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Josef Issels

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Josef Issels
BornNovember 21, 1907 (1907-11-21)
DiedFebruary 11, 1998(1998-02-11) (aged 90)
Known forPromoting the Issels treatment, an unproven alternative treatment for cancer

Josef Maria Issels (November 21, 1907 – February 11, 1998) was a German physician known for promoting an alternative cancer treatment, the Issels treatment.[1] He claimed to cure cancer patients who had been declared incurable by conventional cancer treatments. During Issels' lifetime, his methods were controversial, and in 1961 he was charged with fraud and manslaughter for allegedly promising fraudulent cancer cures and for the subsequent deaths of patients under his care who refused standard cancer treatment.[2] An initial conviction on the manslaughter charge was overturned in 1964 on the grounds that Issels had genuinely believed that his therapy could cure cancer.[2][3] Since at least 1972 the Issels treatment is described as unproven, and considered ineffective as a treatment for cancer.[2]

Early life


Born in Mönchengladbach in 1907, Issels received his medical degree in 1932 from the University of Würzburg.[4] According to an obituary in the Journal of Alternative and Complementary Medicine, Issels made a name for himself as a young physician several years later by successfully operating in makeshift conditions on an ill passenger aboard a German steamer.[4]

Later, during the Second World War, Issels reportedly petitioned to resign his membership in the Nazi Party when he was ordered to stop treating Jewish patients. His petition was granted, but he was immediately drafted and sent to the Eastern Front as a Wehrmacht combat medic.[4] Captured by the Red Army, Issels spent several years in Soviet prisoner-of-war camps until his release at the end of 1945.[4]

Issels treatment


Issels believed that cancer was caused by the weakening of the human immune system and hence had to be cured by strengthening it again. However, he did not dispute the importance of conventional cancer therapies like surgery and chemotherapy, and did in fact use them when treating his patients. Issels did not advocate a panacea-like new therapy, but rather prescribed various neglected, forgotten, or non-mainstream treatments, such as the Coley vaccine pioneered by William Coley, hyperthermia, where Manfred von Ardenne researched its effectiveness in cancer.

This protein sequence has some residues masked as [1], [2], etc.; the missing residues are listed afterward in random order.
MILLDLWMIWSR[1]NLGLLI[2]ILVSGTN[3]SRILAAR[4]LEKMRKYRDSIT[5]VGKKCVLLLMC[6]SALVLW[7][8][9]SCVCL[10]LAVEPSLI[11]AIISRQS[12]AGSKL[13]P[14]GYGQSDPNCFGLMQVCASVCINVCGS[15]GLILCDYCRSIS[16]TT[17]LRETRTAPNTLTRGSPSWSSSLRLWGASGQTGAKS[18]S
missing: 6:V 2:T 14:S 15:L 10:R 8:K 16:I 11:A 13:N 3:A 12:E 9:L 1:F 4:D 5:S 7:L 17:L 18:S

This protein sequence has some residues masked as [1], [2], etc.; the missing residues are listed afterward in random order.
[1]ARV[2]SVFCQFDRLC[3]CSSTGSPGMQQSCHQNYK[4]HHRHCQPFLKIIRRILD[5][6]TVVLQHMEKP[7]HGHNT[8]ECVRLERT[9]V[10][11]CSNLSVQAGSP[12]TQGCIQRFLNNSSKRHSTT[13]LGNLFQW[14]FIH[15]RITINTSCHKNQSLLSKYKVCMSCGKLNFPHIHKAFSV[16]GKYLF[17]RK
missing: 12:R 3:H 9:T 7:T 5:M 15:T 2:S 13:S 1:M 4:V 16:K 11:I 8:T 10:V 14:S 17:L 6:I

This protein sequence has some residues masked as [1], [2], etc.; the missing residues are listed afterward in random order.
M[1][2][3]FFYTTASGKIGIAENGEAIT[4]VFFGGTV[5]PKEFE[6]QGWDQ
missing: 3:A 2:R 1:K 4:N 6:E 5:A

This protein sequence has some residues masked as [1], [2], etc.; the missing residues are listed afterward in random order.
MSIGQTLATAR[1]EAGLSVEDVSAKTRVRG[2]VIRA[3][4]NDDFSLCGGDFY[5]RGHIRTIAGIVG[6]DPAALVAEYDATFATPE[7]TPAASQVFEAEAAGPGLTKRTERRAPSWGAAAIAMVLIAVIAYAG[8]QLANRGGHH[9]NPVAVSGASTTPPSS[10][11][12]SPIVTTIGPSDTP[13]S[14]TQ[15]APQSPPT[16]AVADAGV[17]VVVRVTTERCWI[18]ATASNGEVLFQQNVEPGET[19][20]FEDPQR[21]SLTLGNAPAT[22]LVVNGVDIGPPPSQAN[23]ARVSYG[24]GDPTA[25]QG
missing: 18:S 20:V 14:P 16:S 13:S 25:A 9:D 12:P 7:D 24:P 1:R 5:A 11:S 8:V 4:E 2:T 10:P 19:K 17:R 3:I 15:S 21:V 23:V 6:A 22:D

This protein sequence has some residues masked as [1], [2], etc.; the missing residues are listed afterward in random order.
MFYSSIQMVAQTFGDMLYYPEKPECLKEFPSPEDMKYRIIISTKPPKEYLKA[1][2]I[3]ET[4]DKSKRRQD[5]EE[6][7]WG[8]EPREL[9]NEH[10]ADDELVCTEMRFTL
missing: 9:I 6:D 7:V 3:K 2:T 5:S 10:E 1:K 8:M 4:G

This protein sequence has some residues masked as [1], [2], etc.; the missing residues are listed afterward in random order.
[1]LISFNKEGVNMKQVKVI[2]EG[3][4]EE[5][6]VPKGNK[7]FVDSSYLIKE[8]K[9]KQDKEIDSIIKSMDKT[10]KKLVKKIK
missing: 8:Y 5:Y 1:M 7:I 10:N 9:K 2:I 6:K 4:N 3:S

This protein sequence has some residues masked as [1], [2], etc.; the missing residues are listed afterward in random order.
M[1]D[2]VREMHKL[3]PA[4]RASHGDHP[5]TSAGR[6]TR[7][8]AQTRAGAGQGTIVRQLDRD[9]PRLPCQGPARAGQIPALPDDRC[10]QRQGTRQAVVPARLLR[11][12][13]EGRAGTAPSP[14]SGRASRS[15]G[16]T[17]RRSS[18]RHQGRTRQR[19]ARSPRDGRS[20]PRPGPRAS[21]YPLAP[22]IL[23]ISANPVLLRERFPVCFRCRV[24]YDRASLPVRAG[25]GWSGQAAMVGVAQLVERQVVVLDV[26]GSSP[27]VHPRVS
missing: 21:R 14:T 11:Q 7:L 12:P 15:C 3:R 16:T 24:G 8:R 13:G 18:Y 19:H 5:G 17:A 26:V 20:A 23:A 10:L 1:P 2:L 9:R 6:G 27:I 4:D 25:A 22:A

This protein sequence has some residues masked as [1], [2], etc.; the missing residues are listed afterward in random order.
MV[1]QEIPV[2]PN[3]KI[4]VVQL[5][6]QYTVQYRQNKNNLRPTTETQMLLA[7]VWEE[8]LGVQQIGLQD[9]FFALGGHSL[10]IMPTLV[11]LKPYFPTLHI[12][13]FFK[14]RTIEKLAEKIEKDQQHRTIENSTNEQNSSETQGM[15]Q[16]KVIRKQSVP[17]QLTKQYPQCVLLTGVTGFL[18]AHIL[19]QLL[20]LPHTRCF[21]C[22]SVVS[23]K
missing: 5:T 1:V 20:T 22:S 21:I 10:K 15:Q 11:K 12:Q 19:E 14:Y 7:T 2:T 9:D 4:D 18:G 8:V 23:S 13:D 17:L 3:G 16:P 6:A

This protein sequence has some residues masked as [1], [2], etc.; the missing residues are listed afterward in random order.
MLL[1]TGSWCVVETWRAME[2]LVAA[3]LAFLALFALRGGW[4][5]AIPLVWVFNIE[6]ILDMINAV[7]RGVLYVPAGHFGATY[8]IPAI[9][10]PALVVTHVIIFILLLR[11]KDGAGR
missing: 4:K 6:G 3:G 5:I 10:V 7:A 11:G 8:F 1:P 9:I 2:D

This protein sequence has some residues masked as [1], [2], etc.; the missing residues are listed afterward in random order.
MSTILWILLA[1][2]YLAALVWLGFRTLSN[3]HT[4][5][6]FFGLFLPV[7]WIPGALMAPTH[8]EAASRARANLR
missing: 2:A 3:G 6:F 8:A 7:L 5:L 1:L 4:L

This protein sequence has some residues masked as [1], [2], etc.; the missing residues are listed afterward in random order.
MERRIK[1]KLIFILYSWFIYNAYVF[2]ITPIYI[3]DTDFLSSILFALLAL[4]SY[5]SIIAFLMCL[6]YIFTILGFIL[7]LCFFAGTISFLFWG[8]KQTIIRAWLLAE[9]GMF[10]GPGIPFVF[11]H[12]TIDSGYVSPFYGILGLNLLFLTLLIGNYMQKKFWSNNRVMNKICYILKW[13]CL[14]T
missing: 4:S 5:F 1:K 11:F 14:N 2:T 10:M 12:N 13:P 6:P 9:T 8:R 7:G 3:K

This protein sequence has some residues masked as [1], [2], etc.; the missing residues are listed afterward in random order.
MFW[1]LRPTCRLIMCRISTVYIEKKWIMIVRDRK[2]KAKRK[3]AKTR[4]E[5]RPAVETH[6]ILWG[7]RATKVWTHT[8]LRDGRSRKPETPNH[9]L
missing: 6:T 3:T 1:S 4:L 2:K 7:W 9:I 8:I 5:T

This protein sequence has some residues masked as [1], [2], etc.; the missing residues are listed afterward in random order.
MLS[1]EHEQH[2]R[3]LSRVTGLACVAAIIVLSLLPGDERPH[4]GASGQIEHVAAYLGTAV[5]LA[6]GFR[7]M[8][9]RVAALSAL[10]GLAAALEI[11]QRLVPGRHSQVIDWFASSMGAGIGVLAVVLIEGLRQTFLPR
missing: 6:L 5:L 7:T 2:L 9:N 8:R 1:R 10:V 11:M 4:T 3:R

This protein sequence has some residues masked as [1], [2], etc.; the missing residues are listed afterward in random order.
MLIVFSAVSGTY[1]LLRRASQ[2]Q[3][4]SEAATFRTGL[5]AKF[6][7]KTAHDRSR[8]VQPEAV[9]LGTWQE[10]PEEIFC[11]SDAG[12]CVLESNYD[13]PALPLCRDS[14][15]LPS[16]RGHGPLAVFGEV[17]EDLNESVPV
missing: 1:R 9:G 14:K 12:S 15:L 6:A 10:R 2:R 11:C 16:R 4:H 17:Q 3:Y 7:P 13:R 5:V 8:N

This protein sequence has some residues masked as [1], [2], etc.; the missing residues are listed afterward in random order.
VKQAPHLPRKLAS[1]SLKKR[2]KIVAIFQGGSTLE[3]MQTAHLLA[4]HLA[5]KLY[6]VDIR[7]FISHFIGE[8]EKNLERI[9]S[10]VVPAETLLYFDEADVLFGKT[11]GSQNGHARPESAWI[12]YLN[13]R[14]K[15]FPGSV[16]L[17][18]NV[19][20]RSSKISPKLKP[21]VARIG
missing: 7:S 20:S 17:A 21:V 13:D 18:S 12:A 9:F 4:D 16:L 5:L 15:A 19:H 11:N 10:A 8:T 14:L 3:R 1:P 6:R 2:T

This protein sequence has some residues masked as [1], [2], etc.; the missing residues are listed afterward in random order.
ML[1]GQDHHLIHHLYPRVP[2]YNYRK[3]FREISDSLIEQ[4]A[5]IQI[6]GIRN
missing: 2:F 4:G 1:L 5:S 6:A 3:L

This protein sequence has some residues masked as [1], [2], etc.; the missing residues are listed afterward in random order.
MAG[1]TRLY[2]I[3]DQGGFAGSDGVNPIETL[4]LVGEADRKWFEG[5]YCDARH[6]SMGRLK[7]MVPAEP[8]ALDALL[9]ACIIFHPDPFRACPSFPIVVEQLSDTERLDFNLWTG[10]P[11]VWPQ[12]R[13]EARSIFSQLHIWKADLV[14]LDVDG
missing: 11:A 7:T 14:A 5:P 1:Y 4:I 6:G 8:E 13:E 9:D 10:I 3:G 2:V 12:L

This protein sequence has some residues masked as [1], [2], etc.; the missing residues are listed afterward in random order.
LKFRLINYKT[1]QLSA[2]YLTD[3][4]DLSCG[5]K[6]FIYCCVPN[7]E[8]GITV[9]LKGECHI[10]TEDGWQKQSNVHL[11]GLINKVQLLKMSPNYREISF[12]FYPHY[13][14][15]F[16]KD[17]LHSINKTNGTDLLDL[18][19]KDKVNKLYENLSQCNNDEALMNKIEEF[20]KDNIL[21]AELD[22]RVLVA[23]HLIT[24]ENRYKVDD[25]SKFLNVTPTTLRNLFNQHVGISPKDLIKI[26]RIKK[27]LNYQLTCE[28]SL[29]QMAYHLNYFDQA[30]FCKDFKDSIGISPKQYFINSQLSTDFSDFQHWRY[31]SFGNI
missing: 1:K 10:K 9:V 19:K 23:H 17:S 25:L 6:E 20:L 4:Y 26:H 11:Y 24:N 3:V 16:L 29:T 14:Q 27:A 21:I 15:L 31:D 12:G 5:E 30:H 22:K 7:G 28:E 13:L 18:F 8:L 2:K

Issels opened his Ringberg Clinic in Bavaria in 1951. As the clinic achieved greater fame, patients from around the world began to seek his treatment. However, other doctors did not approve of his practice, specifically the Bavarian Medical Council, which charged Issels with fraud and manslaughter. After a four-year legal battle, Issels' convictions on all charges were overturned, and his clinic was re-licensed. Issels centers and clinics continue to treat cancer patients around the world, with all types and stages of cancer.

British Olympic medallist Lillian Board was treated at his Rottach-Egern clinic for cancer, but died from the disease.[5]

A review of Issels' claims by the American Cancer Society concluded that there was no evidence that treatment with Issels Combination Therapy or any related treatments were effective against cancer.[2]

Death and legacy


Issels wrote a number of books, including an autobiography in 1981, My Fight Against Cancer, about his understanding of cancer, as well as many scientific articles.

He died of pneumonia at the age of 90.[1] His obituary in the Journal of Alternative and Complementary Medicine described him as the "Father of Integrative Medicine".[4]


  1. ^ a b "Josef M. Issels; Pioneer in Alternative Cancer Treatment". latimes.com. Retrieved July 13, 2023.
  2. ^ a b c d "Unproven methods of cancer management. Issels combination therapy". CA Cancer J Clin. 22 (3): 188–91. 1972. doi:10.3322/canjclin.22.3.188. PMID 4339809.
  3. ^ German Doctor Acquitted. Published in the New York Times on December 12, 1964; accessed August 8, 2008.
  4. ^ a b c d e Hildenbrand G; Cohen, Marcus A. (1998). "An appraisal of the life and work of Dr. Josef Maria Issels 1907–1997". J Altern Complement Med. 4 (2): 137–40. doi:10.1089/acm.1998.4.137. PMID 9628203.
  5. ^ "Lillian Board, British Runner Who Won Olympic Medal, Dies". nytimes.com. Retrieved July 13, 2023.

Further reading